Making Your Dream Ride A Reality – Gear Choice
Choosing which gear to wear is as individual as choosing which clothes to wear. When I talk about riding gear, I’m talking about protection, gear that’s designed for riding and for giving you a fighting chance of surviving in the event of an accident. With this in mind, here we go.
Choosing gear is an individual thing; however when you’re planning your ride and the gear you’ll be wearing, keep these in mind.
- Where are you going?
- What time of year is it? Keep in mind that if you’re crossing the equator the seasons will switch. I’ll be riding the Andes in Peru in the middle of July and it’s considered winter and the coldest time of the year.
- What’s the weather like? Yes, predicting the weather is a fools game, however trends and averages do hold most of the time so look it up.
- What type of riding will you be doing?
Here are a few things to consider when choosing riding gear.
This is the most important piece of gear so choose well. You have choices that include Full Face, Full Face Modular, Full Face Crossover, ¾ Helmet and the “Beanie”. My favorites, and the one’s I use are the Full Faced and Full Faced Crossover. The keys are to make sure that the helmet is comfortable, fits you and has the required certifications.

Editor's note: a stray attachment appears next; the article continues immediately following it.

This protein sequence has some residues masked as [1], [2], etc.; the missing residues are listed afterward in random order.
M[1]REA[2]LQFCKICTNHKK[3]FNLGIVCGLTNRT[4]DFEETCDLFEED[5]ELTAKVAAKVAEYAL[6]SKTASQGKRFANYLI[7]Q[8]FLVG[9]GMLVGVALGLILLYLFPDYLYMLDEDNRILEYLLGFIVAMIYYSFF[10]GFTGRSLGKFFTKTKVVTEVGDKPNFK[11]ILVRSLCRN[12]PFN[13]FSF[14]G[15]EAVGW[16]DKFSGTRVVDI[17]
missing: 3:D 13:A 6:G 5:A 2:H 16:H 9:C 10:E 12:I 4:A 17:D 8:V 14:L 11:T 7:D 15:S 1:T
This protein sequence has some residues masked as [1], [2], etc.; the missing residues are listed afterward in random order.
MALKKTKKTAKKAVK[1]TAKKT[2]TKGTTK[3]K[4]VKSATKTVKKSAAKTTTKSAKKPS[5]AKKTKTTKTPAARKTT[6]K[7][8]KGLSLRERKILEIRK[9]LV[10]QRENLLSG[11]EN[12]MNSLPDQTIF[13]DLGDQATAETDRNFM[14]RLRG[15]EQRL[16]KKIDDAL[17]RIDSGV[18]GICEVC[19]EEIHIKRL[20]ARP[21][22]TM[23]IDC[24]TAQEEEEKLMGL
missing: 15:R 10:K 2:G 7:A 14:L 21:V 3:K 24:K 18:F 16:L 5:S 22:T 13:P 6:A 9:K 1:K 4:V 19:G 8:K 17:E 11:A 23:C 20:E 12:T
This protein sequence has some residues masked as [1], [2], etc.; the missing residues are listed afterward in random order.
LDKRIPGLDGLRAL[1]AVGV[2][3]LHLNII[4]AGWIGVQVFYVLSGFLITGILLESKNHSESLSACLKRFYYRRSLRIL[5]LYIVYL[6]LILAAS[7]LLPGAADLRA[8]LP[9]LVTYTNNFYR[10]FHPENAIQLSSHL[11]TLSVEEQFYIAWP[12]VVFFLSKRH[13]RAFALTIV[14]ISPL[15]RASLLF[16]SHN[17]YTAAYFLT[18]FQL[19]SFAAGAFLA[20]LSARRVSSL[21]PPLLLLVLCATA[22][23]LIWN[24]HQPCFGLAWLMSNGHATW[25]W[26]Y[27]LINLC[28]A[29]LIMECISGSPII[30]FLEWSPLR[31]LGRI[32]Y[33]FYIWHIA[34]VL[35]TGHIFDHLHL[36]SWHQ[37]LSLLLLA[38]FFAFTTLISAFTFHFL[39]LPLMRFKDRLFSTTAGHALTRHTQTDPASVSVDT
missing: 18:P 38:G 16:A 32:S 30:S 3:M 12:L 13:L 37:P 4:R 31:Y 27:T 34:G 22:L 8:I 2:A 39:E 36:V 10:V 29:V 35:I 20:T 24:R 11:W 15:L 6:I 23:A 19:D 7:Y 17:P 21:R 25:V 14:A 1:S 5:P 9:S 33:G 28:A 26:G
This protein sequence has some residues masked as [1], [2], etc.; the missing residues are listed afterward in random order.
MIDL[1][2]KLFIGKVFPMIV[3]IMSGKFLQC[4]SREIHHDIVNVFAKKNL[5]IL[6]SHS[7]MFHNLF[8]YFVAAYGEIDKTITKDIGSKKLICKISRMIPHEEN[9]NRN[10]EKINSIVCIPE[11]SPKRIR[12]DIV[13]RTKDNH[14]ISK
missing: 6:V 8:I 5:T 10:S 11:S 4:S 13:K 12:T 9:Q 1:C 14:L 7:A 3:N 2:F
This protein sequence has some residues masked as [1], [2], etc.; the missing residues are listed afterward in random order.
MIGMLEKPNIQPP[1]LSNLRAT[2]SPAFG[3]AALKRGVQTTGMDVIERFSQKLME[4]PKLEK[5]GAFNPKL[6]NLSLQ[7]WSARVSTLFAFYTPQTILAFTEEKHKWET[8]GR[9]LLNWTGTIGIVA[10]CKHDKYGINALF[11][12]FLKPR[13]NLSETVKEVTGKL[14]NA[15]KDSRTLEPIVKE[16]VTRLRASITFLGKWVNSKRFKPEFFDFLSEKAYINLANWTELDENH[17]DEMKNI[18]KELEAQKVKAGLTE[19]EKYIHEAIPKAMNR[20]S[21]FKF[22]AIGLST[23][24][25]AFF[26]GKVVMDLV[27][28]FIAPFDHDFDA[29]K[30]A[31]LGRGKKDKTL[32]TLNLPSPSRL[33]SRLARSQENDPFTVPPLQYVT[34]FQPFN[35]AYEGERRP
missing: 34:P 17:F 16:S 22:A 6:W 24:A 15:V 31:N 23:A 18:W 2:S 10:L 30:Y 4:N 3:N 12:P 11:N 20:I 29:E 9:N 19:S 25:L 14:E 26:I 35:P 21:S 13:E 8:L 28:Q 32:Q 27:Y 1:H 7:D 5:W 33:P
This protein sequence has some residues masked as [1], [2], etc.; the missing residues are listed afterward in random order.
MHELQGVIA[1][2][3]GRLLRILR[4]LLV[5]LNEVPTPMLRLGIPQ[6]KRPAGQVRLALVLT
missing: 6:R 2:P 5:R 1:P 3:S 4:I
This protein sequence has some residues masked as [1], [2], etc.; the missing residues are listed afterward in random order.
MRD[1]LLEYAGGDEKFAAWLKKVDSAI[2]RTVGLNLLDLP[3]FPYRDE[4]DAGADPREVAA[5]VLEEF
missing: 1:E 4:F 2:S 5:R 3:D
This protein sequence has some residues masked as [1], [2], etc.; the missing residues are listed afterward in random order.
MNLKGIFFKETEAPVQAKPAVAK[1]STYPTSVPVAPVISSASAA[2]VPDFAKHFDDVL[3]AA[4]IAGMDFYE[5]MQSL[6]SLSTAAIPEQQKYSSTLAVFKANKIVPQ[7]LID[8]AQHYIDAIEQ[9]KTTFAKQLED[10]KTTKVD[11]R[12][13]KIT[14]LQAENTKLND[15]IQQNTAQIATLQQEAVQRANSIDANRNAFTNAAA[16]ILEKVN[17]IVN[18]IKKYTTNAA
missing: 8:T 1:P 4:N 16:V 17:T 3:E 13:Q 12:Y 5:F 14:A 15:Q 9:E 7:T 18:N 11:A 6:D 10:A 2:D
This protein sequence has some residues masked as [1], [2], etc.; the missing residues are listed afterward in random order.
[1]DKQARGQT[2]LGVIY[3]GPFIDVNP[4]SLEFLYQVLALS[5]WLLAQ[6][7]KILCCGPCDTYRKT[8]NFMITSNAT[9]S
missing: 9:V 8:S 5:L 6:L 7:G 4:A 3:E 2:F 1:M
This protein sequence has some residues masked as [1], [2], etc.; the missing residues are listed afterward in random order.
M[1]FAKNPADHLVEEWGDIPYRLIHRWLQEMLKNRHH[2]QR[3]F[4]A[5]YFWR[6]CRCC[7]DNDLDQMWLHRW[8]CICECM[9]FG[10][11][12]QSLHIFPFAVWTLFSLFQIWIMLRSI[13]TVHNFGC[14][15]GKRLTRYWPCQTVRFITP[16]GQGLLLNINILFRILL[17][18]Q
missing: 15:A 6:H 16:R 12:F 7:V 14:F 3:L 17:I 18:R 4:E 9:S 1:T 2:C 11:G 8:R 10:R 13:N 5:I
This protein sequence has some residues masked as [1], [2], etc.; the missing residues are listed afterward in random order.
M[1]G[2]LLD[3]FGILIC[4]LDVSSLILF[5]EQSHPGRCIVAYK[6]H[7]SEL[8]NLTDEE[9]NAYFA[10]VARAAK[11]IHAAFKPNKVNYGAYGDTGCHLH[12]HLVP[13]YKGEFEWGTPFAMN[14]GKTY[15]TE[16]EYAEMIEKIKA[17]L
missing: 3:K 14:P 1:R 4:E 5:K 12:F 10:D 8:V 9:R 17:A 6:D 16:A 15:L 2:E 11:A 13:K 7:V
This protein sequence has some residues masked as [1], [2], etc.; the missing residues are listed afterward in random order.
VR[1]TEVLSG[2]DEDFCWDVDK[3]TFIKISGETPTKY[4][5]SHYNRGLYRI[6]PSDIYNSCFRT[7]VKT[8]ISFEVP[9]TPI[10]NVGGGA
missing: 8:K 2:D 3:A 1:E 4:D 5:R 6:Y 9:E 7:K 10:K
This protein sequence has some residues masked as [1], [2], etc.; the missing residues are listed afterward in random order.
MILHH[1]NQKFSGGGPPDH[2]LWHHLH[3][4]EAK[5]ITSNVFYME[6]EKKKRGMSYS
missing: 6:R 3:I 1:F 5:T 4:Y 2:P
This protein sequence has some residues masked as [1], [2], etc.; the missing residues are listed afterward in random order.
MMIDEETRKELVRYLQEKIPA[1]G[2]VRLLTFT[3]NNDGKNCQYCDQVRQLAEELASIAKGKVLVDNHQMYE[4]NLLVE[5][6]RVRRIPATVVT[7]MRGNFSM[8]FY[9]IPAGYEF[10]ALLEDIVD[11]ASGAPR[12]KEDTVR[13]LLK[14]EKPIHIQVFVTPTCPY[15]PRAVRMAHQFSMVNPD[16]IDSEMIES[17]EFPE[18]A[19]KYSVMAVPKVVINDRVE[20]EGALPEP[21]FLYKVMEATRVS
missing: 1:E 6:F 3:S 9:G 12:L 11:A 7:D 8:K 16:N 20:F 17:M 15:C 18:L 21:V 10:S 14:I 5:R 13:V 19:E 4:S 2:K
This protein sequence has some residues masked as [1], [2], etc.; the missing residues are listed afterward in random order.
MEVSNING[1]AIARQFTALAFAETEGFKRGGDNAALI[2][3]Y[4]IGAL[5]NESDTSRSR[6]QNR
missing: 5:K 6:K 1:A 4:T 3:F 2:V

There are almost as many choices of jackets as there are helmets. Materials can be leather or textile and styles range from classic to adventure. My advice is to make sure the jacket fits, is comfortable and will match the elements you may encounter on your trip. I own several jackets and I’ve finally found one style that works in most riding conditions that I encounter. It’s an adventure jacket that’s waterproof, has a warm, removable liner and plenty of vents for those hot riding days.
Pants are pants in the style department, however there are options. I usually take a pair of protective riding jeans as well as a warmer pair on long trips. If packing space is limited, I’ll wear my adventure riding pants, as they’ll do it all.
There are so many styles, designs and uses for boots so you’ll likely find more then one pair will end up on your boot shelf. For long rides, comfort, support and the ability to walk around comfortably when you’re off the motorcycle will be features to look for.
Often overlooked and yet, very important. I usually take two pair with me in the event that one pair gets wet or if you happen to lose a glove. If you’ll be riding into cold temperatures, make sure one pair is designed for the cold.
If you’re regular gear is waterproof, then your set, otherwise purchase rain gear that can be slipped over your regular gear. These items are light and compact and you’ll be glad they’re with you because you will encounter rain if you ride far and long enough.
When shopping for touring gear, keep these three things in mind with everything you’re considering.
- Function / Versatility
Enjoy the ride.